iTrackDNA & Targeted eDNA

iTrackDNA & Targeted eDNA
Targeted eDNA is a method whereby samples are collected from areas of interest and analyzed for species-specific DNA to monitor biodiversity, detect invasive species, and identify diseases in aquatic environments.


One of Living Lakes Canada’s newest programs, iTrackDNA utilizes a method known as Targeted environmental DNA (eDNA), whereby samples are collected from areas of interest and analyzed for DNA from predefined target species. This monitoring technique is an easier and less invasive method compared to conventional methods for detecting and tracking the movement of species of interest, including invasive species, culturally significant species, and species at risk. 

Targeted eDNA

Targeted eDNA is a method for detecting specific organisms in a given environment, such as water, air, soil, or sediment. This method can be applied to monitor biodiversity, detect invasive species, and identify diseases in aquatic environments. It offers a less invasive and more efficient alternative to conventional methods for detecting and tracking certain species, including invasive species, species at risk, and culturally significant species.

iTrackDNA Project

A collaboration between the University of Victoria, Institut national de la recherche scientifique, Genome Canada, non-governmental organizations, First Nations, government, and industry, the iTrackDNA project utilizes Targeted eDNA with quantitative polymerase chain reaction (qPCR) to amplify and identify species of interest. 

iTrackDNA is also developing innovative eDNA tools, including assays for detecting priority species in Canadian ecosystems and decision support software for modeling regional biodiversity changes, with a foundation and lens of Indigenous Ecological Knowledge. The project is partnered with First Nations communities that have a particular urgency in obtaining better resource management and decision-making tools.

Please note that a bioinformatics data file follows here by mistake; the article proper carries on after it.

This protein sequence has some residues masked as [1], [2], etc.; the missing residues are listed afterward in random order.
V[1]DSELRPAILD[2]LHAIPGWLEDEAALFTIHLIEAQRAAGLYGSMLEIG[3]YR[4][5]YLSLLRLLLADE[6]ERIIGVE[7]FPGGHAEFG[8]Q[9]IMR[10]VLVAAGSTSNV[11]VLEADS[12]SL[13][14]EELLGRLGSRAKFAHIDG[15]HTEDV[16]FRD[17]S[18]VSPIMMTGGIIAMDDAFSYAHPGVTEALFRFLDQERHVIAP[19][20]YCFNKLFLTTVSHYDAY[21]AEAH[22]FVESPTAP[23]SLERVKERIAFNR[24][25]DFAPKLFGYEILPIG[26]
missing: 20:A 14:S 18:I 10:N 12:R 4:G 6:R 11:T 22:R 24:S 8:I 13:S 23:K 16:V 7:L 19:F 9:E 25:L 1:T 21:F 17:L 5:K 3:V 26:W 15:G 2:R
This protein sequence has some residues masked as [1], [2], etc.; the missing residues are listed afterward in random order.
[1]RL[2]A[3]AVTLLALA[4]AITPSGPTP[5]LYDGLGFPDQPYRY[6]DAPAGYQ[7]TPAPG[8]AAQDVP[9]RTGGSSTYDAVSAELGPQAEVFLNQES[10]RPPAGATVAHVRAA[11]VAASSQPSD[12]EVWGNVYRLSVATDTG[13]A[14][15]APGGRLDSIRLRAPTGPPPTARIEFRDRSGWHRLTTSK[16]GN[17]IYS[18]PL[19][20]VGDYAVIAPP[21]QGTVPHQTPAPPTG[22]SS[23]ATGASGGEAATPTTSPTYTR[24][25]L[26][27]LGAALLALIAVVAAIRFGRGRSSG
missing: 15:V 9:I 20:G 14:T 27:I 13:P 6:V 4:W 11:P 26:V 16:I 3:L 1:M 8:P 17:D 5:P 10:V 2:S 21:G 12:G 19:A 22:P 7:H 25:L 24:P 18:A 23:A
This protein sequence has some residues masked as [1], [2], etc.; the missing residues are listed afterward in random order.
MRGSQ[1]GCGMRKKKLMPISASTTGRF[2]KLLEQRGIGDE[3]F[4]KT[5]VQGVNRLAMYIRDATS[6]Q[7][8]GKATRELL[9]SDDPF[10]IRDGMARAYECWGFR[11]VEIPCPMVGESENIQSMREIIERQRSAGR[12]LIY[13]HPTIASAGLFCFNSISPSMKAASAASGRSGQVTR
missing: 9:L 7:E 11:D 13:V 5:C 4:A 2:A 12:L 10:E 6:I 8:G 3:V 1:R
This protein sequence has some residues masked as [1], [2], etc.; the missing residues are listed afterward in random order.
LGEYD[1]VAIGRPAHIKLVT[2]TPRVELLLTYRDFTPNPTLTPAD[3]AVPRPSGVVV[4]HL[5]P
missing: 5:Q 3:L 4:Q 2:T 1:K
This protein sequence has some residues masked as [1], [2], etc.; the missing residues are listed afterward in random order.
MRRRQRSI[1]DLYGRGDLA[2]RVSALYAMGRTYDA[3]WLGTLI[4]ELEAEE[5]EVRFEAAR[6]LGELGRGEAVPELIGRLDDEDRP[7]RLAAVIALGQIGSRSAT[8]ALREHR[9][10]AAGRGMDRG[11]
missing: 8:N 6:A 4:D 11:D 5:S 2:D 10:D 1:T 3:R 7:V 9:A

By 2025, the aim of the program is to have standardized eDNA testing that will be applied in coastal and inland ecological surveys and biosurveillance for mining, forestry, energy, and infrastructure projects; economically important, at-risk and invasive species management; and climate change impact tracking in all Canadian provinces and territories.

The iTrackDNA project is building capacity through innovative, accessible, socially responsible genomics-based analytical eDNA tools for effective decision-making by:

  1. Supporting the creation of a targeted eDNA detection national standard.
  2. Building eDNA kits to detect 100 priority invertebrates, fish, amphibians, birds, reptiles, and mammals in Canadian coastal and inland ecosystems.
  3. Applying 10 eRNA kits for determining bioremediation (the use of microorganisms to consume and break down environmental pollutants) effectiveness.
  4. Generating decision support software for modelling regional biodiversity changes integrating Indigenous Ecological Knowledge.
  5. Developing an eDNA training, certification, and inter-lab validation framework for consultants, researchers, regulators, and managers.
  6. Producing a guidance document on eDNA based methods integration into management, policy & regulations.

A list of priority taxa assays that have been created can be found on the Helbing Lab website.  This list will be updated quarterly to reflect assay completion. 

Our Role

Living Lakes Canada has been trained in iTrackDNA sampling and filtration methods by the Helbing lab and J Hobbs Ecological Consulting LTD. Living Lakes Canada plays a role in facilitating the training of community groups, First Nations, and other environmental monitors on Targeted eDNA protocols. We support interested organizations with their targeted eDNA sampling, offering knowledge in site selection, and monitoring where appropriate. We assist with project facilitation, through activities like connecting groups with experts and funding sources.


We are encouraging anyone interested in the application of Targeted eDNA in understanding the health of their water systems to contact us. If you are interested in collaborating to support the understanding of Canada’s biodiversity in a changing climate please email us at